Mandela and Castro: Too old, fortunately
Business pressures aka the need to earn a living have forced me into a blogging sabbatical, out of which I have been washed by the tidal wave of mendacious rubbish pouring from the MSM on the death of Nelson Mandela. John Derbyshire is too kind about it.
James Kirkpatrick is correct of course that the concrete legacy of Mandela will be the end of South Africa as a First World country. Ilana Mercer has written an excellent book about this process which will take time but which is inevitable.
Mandela was actually a nasty individual who freely admitted assembling a large arms dump and planning a terrorist campaign - see this free definitive discussion - (and to being a Communist). Had he obtained power as a younger man, the world would know him as at least a Mugabe, possibly a Pol Pot. And the fears of those who opposed Black rule are inevitably being proved to be justified as Ilana Mercer has documented here and here.
Furthermore it is a dangerous lie. When Mandela emerged from prison the (probably not coincidental) collapse of Soviet Imperialism robbed of him of achieving his ambitions. But as Stephen Ellis conclusively demonstrates in the just published External Mission: The ANC in Exile, 1960-1990 the party of which he was the mascot was in fact an instrument of Moscow’s foreign policy:
Mandela always denied being a card-carrying convert to communism. But Ellis, in his most recent book, "External Mission: The ANC in Exile," claims to have uncovered documentary proof suggesting otherwise, though also suggesting that Mandela was more interested in securing support from Moscow or Beijing than in being a "heart and soul believer."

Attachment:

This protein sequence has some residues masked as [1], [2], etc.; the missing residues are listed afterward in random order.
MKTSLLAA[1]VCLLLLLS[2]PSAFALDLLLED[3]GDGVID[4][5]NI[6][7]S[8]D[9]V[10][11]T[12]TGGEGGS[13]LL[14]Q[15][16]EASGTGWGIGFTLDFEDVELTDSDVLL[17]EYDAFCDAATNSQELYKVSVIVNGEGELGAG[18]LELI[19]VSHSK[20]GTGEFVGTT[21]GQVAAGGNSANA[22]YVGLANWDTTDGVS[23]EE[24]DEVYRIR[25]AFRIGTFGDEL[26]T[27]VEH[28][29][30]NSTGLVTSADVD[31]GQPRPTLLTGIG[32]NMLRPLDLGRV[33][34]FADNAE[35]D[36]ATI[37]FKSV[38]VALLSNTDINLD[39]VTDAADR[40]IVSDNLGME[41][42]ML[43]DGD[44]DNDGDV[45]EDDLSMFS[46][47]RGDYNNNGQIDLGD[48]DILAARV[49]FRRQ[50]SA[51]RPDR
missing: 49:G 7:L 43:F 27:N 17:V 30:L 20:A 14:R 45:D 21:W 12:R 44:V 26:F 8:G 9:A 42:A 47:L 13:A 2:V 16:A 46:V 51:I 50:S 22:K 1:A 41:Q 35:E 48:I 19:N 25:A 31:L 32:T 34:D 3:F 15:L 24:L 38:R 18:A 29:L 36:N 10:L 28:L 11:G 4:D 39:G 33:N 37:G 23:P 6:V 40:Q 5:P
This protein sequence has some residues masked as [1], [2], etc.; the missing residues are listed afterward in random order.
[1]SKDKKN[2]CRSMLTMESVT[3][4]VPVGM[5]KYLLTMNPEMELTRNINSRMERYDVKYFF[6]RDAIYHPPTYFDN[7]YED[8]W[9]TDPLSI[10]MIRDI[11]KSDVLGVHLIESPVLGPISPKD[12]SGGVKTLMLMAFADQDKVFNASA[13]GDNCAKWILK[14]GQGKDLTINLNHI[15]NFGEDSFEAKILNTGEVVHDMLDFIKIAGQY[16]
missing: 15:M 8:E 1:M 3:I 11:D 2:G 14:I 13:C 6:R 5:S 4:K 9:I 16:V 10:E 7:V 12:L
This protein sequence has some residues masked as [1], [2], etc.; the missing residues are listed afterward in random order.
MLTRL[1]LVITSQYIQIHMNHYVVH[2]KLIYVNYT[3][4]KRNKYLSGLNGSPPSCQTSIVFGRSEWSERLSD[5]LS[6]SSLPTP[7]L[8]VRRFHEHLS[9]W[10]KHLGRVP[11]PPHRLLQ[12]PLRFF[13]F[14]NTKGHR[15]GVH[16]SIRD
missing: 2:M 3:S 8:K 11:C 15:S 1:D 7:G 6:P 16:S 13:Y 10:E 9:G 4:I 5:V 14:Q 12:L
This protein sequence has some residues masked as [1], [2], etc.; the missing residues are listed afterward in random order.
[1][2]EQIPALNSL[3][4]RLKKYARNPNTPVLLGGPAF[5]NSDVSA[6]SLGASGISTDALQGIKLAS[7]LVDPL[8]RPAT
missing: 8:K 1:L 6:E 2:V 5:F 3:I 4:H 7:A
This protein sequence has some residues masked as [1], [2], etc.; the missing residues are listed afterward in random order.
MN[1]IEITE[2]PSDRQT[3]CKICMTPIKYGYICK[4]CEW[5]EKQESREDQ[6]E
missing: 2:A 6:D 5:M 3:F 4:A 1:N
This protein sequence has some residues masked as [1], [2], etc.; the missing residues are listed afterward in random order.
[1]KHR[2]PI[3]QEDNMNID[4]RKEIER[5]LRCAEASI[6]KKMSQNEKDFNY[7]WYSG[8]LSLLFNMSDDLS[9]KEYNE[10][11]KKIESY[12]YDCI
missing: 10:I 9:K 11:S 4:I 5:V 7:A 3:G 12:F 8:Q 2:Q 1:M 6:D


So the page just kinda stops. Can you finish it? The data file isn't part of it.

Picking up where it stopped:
"If you talk to many American liberals, they think Mandela was Martin Luther King," Ellis said. "If you say, 'No, Mandela started a guerrilla army, he was a communist, he did this, he did that,' they just don't get it. They don't know what you're talking about."
Yet even later, as South African president from 1994 to 1999, Mandela would irk his friends in the West by expressing solidarity with leaders such as Cuba's Castro and Libya's Muammar Gaddafi, as well as finding common cause with the Palestinians in their struggle for statehood.
Mandela's radicalism often ignored by Western admirers Aljazeera America December 6, 2013
To anyone under 30 the threat to the West posed by the Communist effort in the Cold War is difficult to credit – the Education Gulag makes sure of that. But those were desperate years. Capturing or even disrupting mineral-rich South Africa would have been a great victory.
What America should be celebrating is the courage and wisdom of the leaders of White South Africa in keeping this monster away from power until it was, for his purposes, too late.